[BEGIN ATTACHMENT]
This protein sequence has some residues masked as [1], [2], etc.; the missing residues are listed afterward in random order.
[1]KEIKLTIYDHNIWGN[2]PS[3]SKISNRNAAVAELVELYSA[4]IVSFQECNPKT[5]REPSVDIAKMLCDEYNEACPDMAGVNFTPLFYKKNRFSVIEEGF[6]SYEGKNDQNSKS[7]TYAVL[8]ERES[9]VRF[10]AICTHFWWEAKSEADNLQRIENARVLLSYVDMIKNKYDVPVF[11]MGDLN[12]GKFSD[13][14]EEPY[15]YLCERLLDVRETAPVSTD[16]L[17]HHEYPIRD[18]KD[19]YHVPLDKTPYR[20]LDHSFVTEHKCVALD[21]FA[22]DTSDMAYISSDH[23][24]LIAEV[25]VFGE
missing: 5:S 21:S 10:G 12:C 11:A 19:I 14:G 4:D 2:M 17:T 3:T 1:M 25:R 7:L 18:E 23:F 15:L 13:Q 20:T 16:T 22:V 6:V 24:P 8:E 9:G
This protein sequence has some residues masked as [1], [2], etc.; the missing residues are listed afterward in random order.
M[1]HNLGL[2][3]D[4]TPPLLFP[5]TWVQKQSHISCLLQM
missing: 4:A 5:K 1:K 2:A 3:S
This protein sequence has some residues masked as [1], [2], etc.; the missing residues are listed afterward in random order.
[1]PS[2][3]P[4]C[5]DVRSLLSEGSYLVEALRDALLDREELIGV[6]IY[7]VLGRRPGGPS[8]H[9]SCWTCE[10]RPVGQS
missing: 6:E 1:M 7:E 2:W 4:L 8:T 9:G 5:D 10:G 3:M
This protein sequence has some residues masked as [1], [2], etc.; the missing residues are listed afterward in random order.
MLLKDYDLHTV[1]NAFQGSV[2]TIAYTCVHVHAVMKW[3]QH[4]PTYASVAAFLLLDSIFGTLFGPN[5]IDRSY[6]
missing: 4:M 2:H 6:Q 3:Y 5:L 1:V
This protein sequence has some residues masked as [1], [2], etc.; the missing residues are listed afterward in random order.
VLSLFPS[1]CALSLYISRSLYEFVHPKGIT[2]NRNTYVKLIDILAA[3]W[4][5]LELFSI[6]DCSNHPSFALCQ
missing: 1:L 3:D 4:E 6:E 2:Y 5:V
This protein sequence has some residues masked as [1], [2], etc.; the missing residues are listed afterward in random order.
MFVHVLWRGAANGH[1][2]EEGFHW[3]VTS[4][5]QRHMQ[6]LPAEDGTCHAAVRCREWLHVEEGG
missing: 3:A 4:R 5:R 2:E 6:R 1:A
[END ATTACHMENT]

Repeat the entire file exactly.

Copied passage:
This protein sequence has some residues masked as [1], [2], etc.; the missing residues are listed afterward in random order.
[1]KEIKLTIYDHNIWGN[2]PS[3]SKISNRNAAVAELVELYSA[4]IVSFQECNPKT[5]REPSVDIAKMLCDEYNEACPDMAGVNFTPLFYKKNRFSVIEEGF[6]SYEGKNDQNSKS[7]TYAVL[8]ERES[9]VRF[10]AICTHFWWEAKSEADNLQRIENARVLLSYVDMIKNKYDVPVF[11]MGDLN[12]GKFSD[13][14]EEPY[15]YLCERLLDVRETAPVSTD[16]L[17]HHEYPIRD[18]KD[19]YHVPLDKTPYR[20]LDHSFVTEHKCVALD[21]FA[22]DTSDMAYISSDH[23][24]LIAEV[25]VFGE
missing: 5:S 21:S 10:G 12:C 11:A 19:I 14:G 4:D 2:M 17:T 3:T 1:M 25:R 7:L 18:E 23:F 15:L 13:Q 20:T 16:T 22:V 6:V 24:P 8:E 9:G
This protein sequence has some residues masked as [1], [2], etc.; the missing residues are listed afterward in random order.
M[1]HNLGL[2][3]D[4]TPPLLFP[5]TWVQKQSHISCLLQM
missing: 4:A 5:K 1:K 2:A 3:S
This protein sequence has some residues masked as [1], [2], etc.; the missing residues are listed afterward in random order.
[1]PS[2][3]P[4]C[5]DVRSLLSEGSYLVEALRDALLDREELIGV[6]IY[7]VLGRRPGGPS[8]H[9]SCWTCE[10]RPVGQS
missing: 6:E 1:M 7:E 2:W 4:L 8:T 9:G 5:D 10:G 3:M
This protein sequence has some residues masked as [1], [2], etc.; the missing residues are listed afterward in random order.
MLLKDYDLHTV[1]NAFQGSV[2]TIAYTCVHVHAVMKW[3]QH[4]PTYASVAAFLLLDSIFGTLFGPN[5]IDRSY[6]
missing: 4:M 2:H 6:Q 3:Y 5:L 1:V
This protein sequence has some residues masked as [1], [2], etc.; the missing residues are listed afterward in random order.
VLSLFPS[1]CALSLYISRSLYEFVHPKGIT[2]NRNTYVKLIDILAA[3]W[4][5]LELFSI[6]DCSNHPSFALCQ
missing: 1:L 3:D 4:E 6:E 2:Y 5:V
This protein sequence has some residues masked as [1], [2], etc.; the missing residues are listed afterward in random order.
MFVHVLWRGAANGH[1][2]EEGFHW[3]VTS[4][5]QRHMQ[6]LPAEDGTCHAAVRCREWLHVEEGG
missing: 3:A 4:R 5:R 2:E 6:R 1:A